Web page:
Where Should We Put Our Political Energy?
Getting mad about Beto’s campaign finance gamesmanship is barking up the wrong tree.
When voters start to pay attention to a coming election — particularly a presidential election — what do they pay attention to? And how is what they pay attention to different than what we political junkies, or those of us who work on campaigns, pay attention to?
I’m not just talking about first-time voters. Of course, the main news about first-time voters comes from data about young voters. The hype is real about their force and influence — which I’ll address shortly in extremely stark terms. One of those voters told NPR on voting day of last year’s midterms: “I was the fourth person in my town to vote. I was too young to vote in the presidential election of 2016, and I didn’t want to wait until 2020 to cast my vote and make a difference.” Makes sense: 2016 seemed really messed up and scary to any young person in America paying attention. It must have been painful for young folks with political consciousness not to have been able to vote (maybe the voting age should be lowered).
But I’m wondering here about voters who are not always or intensely politically active, even if they regularly vote. Of these, Republican voters are starting to care about national security more than the economy, probably because their leader has told them the economy is doing well but that we should be scared of this or that bogeyman. Voters across the political spectrum really care about healthcare — certainly more than they’ve cared about the possibly-now-culminated probe of ties between campaign personnel and Russia in the 2016 election.
Voters are sharply divided on oversight of the Trump administration, but a majority both want oversight and don’t want too much of it: According to Pew, “A majority of voters (64%) say if Republicans keep control of Congress, they are very or somewhat concerned that the GOP will not focus enough on oversight of the administration. A smaller majority (55%) are concerned that if the Democrats take control of Congress, they will focus too much on investigating the Trump administration.” So although there’s a vague fear of the administration abusing the executive office, there’s an aversion to spending too much time doing something about it.
So . . . issues mostly, and some concern with the abuse of power. But it feels like that’s about it. If you want an example of something those voters aren’t concerned about — and that the political class is way, way too concerned about, it’s the rules and spats over the primaries. For the first Democratic debates, the DNC has established a new, interesting threshold: 65,000 donors from 20 states gets you in. The rule itself encourages upstart candidates to get creative — doing smart selective outreach in sympathetic enclaves, or whatever.
In bigger candidate races where that threshold can get reached in hours, the question turns to donor amounts. Take the kerfuffle with how Beto O’Rourke recently tried to game Bernie Sanders in their respective first-24-donations. The traditional metric for success has been how much a candidate can raise just outside the gate of their announcement — hence the 24-hour question. Bernie was overwhelmingly ahead on this, having raised $5.9 million — from donations of $27 or less. Beto out-raised Bernie in that first 24 hour window, netting $6.1 million (and waiting a while to report individual donor amounts of $47). Some Bernie supporters got upset about this, pointing out that Bernie’s donations were smaller than Beto’s or anyone’s, that the 24-hour metric was arbitrary and capricious, and that Beto was “cheating.”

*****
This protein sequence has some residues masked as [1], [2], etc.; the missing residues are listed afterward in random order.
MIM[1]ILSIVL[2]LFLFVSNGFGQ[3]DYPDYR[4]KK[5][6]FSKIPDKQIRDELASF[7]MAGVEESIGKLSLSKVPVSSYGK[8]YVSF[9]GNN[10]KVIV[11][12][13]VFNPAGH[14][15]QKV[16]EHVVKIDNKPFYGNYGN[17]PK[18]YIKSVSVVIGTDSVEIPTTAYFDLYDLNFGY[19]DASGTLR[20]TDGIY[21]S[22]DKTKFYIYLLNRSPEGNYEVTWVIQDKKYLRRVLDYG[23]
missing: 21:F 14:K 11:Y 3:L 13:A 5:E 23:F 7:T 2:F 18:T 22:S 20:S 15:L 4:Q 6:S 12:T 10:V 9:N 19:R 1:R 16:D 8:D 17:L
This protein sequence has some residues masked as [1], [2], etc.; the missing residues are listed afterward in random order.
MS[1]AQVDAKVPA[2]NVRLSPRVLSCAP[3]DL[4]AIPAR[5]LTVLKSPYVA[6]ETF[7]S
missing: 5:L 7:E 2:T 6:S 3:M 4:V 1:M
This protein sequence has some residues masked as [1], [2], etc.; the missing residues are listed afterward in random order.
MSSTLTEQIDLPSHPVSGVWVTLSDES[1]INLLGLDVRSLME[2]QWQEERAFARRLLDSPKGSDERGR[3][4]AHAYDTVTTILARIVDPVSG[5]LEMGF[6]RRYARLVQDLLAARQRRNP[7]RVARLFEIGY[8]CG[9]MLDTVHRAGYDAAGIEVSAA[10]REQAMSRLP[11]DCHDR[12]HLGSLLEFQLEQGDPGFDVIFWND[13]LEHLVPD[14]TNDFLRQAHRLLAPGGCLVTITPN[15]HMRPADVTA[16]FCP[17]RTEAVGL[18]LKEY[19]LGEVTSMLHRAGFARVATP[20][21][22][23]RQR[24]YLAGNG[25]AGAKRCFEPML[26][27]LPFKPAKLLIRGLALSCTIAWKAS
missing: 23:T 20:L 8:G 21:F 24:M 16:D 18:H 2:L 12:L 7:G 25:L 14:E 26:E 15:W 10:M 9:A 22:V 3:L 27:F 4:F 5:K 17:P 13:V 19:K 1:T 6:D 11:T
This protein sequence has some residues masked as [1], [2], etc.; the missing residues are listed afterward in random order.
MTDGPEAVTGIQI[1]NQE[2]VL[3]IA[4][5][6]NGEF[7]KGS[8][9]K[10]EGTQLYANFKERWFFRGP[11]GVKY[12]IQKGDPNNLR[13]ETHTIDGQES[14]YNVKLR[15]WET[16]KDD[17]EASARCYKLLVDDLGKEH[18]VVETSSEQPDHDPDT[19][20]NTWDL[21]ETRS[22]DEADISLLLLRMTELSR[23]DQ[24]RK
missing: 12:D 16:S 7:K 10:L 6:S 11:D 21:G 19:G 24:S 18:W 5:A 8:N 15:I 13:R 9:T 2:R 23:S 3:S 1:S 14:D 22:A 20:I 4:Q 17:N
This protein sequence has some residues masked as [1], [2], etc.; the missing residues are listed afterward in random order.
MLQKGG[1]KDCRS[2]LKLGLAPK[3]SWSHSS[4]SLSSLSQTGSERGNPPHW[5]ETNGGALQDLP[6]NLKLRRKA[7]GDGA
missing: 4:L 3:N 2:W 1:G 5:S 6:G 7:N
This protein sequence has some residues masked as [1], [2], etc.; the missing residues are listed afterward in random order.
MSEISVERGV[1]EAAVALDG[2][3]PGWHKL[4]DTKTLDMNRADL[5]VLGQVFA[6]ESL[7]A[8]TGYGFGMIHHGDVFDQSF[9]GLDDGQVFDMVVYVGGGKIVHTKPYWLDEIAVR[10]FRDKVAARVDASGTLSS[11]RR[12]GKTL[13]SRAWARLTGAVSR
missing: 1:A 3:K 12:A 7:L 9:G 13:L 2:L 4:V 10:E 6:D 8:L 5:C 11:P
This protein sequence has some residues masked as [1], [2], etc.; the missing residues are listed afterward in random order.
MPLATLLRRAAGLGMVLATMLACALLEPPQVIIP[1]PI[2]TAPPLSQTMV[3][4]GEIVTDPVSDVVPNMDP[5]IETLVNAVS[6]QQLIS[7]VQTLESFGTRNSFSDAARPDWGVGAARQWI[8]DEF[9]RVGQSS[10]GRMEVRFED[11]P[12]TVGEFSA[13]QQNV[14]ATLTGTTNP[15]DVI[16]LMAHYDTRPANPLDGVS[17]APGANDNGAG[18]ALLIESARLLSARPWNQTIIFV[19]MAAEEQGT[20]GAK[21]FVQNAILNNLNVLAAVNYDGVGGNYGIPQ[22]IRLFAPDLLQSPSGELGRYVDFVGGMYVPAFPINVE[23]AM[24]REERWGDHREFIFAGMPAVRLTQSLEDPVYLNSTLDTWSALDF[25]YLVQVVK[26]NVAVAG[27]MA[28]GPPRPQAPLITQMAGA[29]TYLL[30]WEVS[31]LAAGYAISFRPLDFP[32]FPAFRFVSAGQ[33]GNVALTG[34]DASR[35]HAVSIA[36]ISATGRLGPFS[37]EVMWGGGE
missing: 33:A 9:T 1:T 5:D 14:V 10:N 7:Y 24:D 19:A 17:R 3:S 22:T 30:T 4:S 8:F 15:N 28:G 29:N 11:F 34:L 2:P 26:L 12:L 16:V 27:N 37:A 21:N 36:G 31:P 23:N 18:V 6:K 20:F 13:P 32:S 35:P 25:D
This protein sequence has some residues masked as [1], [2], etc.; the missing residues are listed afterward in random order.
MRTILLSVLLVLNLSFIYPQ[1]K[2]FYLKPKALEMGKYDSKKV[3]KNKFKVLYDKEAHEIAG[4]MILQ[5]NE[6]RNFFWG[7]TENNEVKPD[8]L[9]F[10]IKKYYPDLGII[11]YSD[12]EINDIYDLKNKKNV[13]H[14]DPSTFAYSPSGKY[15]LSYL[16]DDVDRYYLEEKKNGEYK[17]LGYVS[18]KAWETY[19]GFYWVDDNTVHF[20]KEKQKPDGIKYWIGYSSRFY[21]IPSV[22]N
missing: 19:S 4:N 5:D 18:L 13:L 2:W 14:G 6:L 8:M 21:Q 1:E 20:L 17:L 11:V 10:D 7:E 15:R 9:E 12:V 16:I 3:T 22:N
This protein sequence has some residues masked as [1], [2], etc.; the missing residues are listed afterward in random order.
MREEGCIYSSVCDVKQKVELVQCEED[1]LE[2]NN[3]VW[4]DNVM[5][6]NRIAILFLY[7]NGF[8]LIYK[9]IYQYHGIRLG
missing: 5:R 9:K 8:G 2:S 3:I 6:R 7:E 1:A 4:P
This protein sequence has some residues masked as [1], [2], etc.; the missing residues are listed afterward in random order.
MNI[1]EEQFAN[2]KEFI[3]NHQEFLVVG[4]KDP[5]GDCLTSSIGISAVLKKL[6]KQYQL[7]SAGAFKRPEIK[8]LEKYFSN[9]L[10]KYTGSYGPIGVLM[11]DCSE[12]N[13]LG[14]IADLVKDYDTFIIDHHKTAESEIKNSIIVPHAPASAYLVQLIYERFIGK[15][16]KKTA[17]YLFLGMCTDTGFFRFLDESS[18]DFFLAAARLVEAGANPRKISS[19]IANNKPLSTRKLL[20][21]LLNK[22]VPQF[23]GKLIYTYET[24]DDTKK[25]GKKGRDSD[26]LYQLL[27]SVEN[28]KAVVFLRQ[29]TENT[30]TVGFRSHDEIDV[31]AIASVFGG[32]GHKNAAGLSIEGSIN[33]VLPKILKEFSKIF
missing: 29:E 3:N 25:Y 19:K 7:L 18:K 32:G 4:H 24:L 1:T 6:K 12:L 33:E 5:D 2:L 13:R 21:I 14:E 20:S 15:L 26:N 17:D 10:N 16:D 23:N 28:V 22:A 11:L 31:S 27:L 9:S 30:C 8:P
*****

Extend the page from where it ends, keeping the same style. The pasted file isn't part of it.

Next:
Most people are opposed to big money in politics, and sure, a chunk of Bernie voters get angry about primary voting rules with respect to assigning delegates. But getting angry about the kind of front-end gamesmanship Beto is awkwardly trying to play? That’s irrelevant to most people voting. It’s also not immediately important to the future of the country — or the planet. The energy emanating from such outrage is almost always applied inconsistently. It diverts attention from candidates’ messages and policy agendas — which, in addition to personality and a sense that a candidate will fight for you, is what the non-political-junkie voter is going to make their decision on, whether they’re really aware they’re doing that or not.
I’m not arguing that we shouldn’t care about the political process. I’m saying we should be conscious of where we put our energy. What people who do electoral and campaign work for a living, particularly on the left, should be caring about is not so much the gamesmanship as getting voters out who are under 40 years old. This is because if we bring out young voters at same rate as voters of 70 and above will be out in this and any election, we will win it all. If we don’t bring those voters out, conservative voters over 70 will probably re-elect the president.
So we might say the fate of the world hangs in that balance. Much of my own focus in this election cycle personally and professionally will be devoted to just that: getting as many young people to vote as voters in their 70s or older, including use of consumer data to filter by age and reach less likely younger voters across the country. Getting mad at Beto, on the other hand, just because he tried to game the system, is barking up the wrong tree. Better to focus on saving all the trees — and all of the rest of us.
Adriel Hampton is a marketing consultant and founder of The Really Online Lefty League. Photo via BreatheNewWinds.com